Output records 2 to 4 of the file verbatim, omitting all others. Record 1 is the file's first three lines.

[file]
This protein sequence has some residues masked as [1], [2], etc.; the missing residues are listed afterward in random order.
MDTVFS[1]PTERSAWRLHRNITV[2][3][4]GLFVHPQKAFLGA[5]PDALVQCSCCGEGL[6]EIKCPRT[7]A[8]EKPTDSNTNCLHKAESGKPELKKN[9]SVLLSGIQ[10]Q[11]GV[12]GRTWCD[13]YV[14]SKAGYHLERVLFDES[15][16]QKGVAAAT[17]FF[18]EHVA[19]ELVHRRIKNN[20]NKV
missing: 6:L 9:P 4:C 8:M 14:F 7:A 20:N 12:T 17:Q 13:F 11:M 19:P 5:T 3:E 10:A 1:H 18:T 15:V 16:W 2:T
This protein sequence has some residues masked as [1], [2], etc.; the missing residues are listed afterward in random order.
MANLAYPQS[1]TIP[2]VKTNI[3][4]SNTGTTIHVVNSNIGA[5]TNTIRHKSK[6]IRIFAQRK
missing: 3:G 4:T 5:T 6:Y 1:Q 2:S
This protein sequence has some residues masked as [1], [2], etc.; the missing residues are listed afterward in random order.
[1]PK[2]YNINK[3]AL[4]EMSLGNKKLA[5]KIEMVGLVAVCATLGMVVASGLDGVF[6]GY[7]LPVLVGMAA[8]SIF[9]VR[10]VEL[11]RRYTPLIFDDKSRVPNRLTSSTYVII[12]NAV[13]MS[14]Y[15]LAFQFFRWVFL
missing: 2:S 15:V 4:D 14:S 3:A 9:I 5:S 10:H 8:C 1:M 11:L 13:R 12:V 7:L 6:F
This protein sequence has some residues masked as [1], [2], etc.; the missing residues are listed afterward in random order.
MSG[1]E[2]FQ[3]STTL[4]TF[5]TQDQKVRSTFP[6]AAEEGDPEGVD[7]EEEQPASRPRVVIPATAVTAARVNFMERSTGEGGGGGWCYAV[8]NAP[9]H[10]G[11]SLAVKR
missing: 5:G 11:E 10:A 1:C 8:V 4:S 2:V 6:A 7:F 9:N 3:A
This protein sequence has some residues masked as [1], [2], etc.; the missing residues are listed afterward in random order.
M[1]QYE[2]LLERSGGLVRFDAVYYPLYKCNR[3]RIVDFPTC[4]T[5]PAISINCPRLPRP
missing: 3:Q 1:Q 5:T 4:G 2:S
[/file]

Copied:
This protein sequence has some residues masked as [1], [2], etc.; the missing residues are listed afterward in random order.
MANLAYPQS[1]TIP[2]VKTNI[3][4]SNTGTTIHVVNSNIGA[5]TNTIRHKSK[6]IRIFAQRK
missing: 3:G 4:T 5:T 6:Y 1:Q 2:S
This protein sequence has some residues masked as [1], [2], etc.; the missing residues are listed afterward in random order.
[1]PK[2]YNINK[3]AL[4]EMSLGNKKLA[5]KIEMVGLVAVCATLGMVVASGLDGVF[6]GY[7]LPVLVGMAA[8]SIF[9]VR[10]VEL[11]RRYTPLIFDDKSRVPNRLTSSTYVII[12]NAV[13]MS[14]Y[15]LAFQFFRWVFL
missing: 2:S 15:V 4:D 14:S 3:A 9:I 5:S 10:H 8:C 1:M 11:L 13:R 12:V 7:L 6:F
This protein sequence has some residues masked as [1], [2], etc.; the missing residues are listed afterward in random order.
MSG[1]E[2]FQ[3]STTL[4]TF[5]TQDQKVRSTFP[6]AAEEGDPEGVD[7]EEEQPASRPRVVIPATAVTAARVNFMERSTGEGGGGGWCYAV[8]NAP[9]H[10]G[11]SLAVKR
missing: 5:G 11:E 10:A 1:C 8:V 4:S 2:V 6:A 7:F 9:N 3:A